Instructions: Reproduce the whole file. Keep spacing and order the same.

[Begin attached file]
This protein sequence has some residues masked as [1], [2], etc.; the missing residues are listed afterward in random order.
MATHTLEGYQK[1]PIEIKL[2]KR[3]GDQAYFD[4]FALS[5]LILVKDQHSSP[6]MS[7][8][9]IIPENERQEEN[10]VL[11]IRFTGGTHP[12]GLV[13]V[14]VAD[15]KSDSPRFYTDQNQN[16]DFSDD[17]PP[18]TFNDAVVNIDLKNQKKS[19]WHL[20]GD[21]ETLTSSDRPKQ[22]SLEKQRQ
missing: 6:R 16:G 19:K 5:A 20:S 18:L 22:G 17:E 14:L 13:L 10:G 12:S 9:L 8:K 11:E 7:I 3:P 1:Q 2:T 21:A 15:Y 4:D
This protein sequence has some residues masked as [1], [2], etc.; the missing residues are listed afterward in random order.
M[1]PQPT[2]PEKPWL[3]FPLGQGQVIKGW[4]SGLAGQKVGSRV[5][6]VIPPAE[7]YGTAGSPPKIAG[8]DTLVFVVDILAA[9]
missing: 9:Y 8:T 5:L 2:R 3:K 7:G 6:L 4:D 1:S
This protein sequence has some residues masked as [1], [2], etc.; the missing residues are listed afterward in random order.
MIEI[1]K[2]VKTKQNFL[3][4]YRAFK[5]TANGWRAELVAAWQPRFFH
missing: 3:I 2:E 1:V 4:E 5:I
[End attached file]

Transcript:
This protein sequence has some residues masked as [1], [2], etc.; the missing residues are listed afterward in random order.
MATHTLEGYQK[1]PIEIKL[2]KR[3]GDQAYFD[4]FALS[5]LILVKDQHSSP[6]MS[7][8][9]IIPENERQEEN[10]VL[11]IRFTGGTHP[12]GLV[13]V[14]VAD[15]KSDSPRFYTDQNQN[16]DFSDD[17]PP[18]TFNDAVVNIDLKNQKKS[19]WHL[20]GD[21]ETLTSSDRPKQ[22]SLEKQRQ
missing: 6:R 16:G 19:K 5:A 20:S 18:L 22:G 17:E 14:L 13:L 10:G 12:S 9:L 8:K 11:E 7:I 3:P 1:Q 2:T 21:A 15:Y 4:D
This protein sequence has some residues masked as [1], [2], etc.; the missing residues are listed afterward in random order.
M[1]PQPT[2]PEKPWL[3]FPLGQGQVIKGW[4]SGLAGQKVGSRV[5][6]VIPPAE[7]YGTAGSPPKIAG[8]DTLVFVVDILAA[9]
missing: 9:Y 8:T 5:L 2:R 3:K 7:G 6:L 4:D 1:S
This protein sequence has some residues masked as [1], [2], etc.; the missing residues are listed afterward in random order.
MIEI[1]K[2]VKTKQNFL[3][4]YRAFK[5]TANGWRAELVAAWQPRFFH
missing: 3:I 2:E 1:V 4:E 5:I